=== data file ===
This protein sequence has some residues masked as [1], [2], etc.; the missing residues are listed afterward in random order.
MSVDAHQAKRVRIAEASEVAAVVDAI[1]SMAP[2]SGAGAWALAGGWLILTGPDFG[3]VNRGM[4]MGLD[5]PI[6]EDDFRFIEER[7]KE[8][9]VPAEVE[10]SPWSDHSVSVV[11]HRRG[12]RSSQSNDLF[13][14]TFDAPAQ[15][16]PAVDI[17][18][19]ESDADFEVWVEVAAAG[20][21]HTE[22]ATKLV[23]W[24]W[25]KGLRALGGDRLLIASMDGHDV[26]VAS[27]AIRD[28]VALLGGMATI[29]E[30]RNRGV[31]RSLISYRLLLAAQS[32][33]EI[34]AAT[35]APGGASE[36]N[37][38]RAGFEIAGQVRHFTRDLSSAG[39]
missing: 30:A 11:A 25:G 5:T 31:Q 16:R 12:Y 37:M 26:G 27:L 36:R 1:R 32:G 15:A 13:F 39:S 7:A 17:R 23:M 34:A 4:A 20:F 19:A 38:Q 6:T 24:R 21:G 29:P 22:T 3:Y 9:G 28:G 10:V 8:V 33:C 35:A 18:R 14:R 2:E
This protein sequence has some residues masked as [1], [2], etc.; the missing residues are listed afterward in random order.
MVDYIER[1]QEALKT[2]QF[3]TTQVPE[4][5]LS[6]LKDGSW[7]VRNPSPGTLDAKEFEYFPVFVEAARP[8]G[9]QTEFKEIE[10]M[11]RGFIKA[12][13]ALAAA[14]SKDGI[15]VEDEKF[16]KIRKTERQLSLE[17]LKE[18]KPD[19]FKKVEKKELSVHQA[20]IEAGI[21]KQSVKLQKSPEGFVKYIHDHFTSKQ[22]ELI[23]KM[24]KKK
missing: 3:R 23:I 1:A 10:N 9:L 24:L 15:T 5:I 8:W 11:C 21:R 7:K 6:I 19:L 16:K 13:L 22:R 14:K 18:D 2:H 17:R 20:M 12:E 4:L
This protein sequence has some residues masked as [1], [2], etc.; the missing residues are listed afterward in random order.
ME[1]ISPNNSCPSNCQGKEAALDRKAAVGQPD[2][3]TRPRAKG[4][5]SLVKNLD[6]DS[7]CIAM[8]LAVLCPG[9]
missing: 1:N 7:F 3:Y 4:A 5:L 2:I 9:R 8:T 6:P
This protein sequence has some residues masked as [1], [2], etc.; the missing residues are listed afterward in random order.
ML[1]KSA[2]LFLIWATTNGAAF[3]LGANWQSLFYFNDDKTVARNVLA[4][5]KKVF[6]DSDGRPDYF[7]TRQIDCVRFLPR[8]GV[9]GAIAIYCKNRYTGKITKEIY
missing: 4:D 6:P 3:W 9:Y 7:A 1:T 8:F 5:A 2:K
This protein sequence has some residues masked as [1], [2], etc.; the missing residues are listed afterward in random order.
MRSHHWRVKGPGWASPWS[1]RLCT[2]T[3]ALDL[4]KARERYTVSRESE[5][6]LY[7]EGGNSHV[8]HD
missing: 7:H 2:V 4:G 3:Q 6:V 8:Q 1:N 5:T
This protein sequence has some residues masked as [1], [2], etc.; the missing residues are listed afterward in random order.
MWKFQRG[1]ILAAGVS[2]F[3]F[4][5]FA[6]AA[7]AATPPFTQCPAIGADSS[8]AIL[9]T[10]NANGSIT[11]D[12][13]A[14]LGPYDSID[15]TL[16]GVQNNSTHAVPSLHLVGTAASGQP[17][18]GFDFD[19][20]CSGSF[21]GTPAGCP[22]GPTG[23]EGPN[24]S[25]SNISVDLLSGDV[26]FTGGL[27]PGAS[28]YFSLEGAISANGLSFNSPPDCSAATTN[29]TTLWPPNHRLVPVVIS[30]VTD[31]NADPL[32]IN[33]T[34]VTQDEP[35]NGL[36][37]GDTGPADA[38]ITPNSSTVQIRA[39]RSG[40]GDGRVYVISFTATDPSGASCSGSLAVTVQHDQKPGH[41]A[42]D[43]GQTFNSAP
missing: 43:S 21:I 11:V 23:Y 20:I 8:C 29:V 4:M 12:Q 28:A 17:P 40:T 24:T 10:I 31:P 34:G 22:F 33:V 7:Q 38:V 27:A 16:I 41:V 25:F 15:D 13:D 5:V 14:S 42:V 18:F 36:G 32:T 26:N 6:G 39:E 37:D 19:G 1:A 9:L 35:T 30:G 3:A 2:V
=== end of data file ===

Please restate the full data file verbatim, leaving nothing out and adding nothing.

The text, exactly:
This protein sequence has some residues masked as [1], [2], etc.; the missing residues are listed afterward in random order.
MSVDAHQAKRVRIAEASEVAAVVDAI[1]SMAP[2]SGAGAWALAGGWLILTGPDFG[3]VNRGM[4]MGLD[5]PI[6]EDDFRFIEER[7]KE[8][9]VPAEVE[10]SPWSDHSVSVV[11]HRRG[12]RSSQSNDLF[13][14]TFDAPAQ[15][16]PAVDI[17][18][19]ESDADFEVWVEVAAAG[20][21]HTE[22]ATKLV[23]W[24]W[25]KGLRALGGDRLLIASMDGHDV[26]VAS[27]AIRD[28]VALLGGMATI[29]E[30]RNRGV[31]RSLISYRLLLAAQS[32][33]EI[34]AAT[35]APGGASE[36]N[37][38]RAGFEIAGQVRHFTRDLSSAG[39]
missing: 30:A 11:A 25:G 5:T 31:Q 16:R 12:Y 37:M 26:G 27:L 36:R 1:R 32:G 15:A 13:F 39:S 7:A 17:R 23:M 34:A 4:A 20:F 19:A 38:Q 6:T 24:R 21:G 29:P 22:T 3:Y 9:G 28:G 10:V 8:V 33:C 35:A 18:R 14:R 2:E
This protein sequence has some residues masked as [1], [2], etc.; the missing residues are listed afterward in random order.
MVDYIER[1]QEALKT[2]QF[3]TTQVPE[4][5]LS[6]LKDGSW[7]VRNPSPGTLDAKEFEYFPVFVEAARP[8]G[9]QTEFKEIE[10]M[11]RGFIKA[12][13]ALAAA[14]SKDGI[15]VEDEKF[16]KIRKTERQLSLE[17]LKE[18]KPD[19]FKKVEKKELSVHQA[20]IEAGI[21]KQSVKLQKSPEGFVKYIHDHFTSKQ[22]ELI[23]KM[24]KKK
missing: 3:R 23:I 1:A 10:N 9:L 24:L 15:T 5:I 8:W 11:C 21:R 7:K 6:I 19:L 16:K 13:L 22:R 14:K 18:D 2:H 17:R 20:M 12:E 4:L
This protein sequence has some residues masked as [1], [2], etc.; the missing residues are listed afterward in random order.
ME[1]ISPNNSCPSNCQGKEAALDRKAAVGQPD[2][3]TRPRAKG[4][5]SLVKNLD[6]DS[7]CIAM[8]LAVLCPG[9]
missing: 1:N 7:F 3:Y 4:A 5:L 2:I 9:R 8:T 6:P
This protein sequence has some residues masked as [1], [2], etc.; the missing residues are listed afterward in random order.
ML[1]KSA[2]LFLIWATTNGAAF[3]LGANWQSLFYFNDDKTVARNVLA[4][5]KKVF[6]DSDGRPDYF[7]TRQIDCVRFLPR[8]GV[9]GAIAIYCKNRYTGKITKEIY
missing: 4:D 6:P 3:W 9:Y 7:A 1:T 8:F 5:A 2:K
This protein sequence has some residues masked as [1], [2], etc.; the missing residues are listed afterward in random order.
MRSHHWRVKGPGWASPWS[1]RLCT[2]T[3]ALDL[4]KARERYTVSRESE[5][6]LY[7]EGGNSHV[8]HD
missing: 7:H 2:V 4:G 3:Q 6:V 8:Q 1:N 5:T
This protein sequence has some residues masked as [1], [2], etc.; the missing residues are listed afterward in random order.
MWKFQRG[1]ILAAGVS[2]F[3]F[4][5]FA[6]AA[7]AATPPFTQCPAIGADSS[8]AIL[9]T[10]NANGSIT[11]D[12][13]A[14]LGPYDSID[15]TL[16]GVQNNSTHAVPSLHLVGTAASGQP[17][18]GFDFD[19][20]CSGSF[21]GTPAGCP[22]GPTG[23]EGPN[24]S[25]SNISVDLLSGDV[26]FTGGL[27]PGAS[28]YFSLEGAISANGLSFNSPPDCSAATTN[29]TTLWPPNHRLVPVVIS[30]VTD[31]NADPL[32]IN[33]T[34]VTQDEP[35]NGL[36][37]GDTGPADA[38]ITPNSSTVQIRA[39]RSG[40]GDGRVYVISFTATDPSGASCSGSLAVTVQHDQKPGH[41]A[42]D[43]GQTFNSAP
missing: 43:S 21:I 11:V 23:Y 20:I 8:C 29:V 4:M 12:Q 28:A 17:P 40:T 24:T 10:I 31:P 34:G 22:F 33:V 7:Q 38:V 27:A 16:I 41:V 25:F 15:D 13:D 5:V 14:S 42:V 18:F 36:G 32:T 26:N 6:G 39:E 37:D 19:G 1:A 9:L 35:T 30:G 3:A 2:V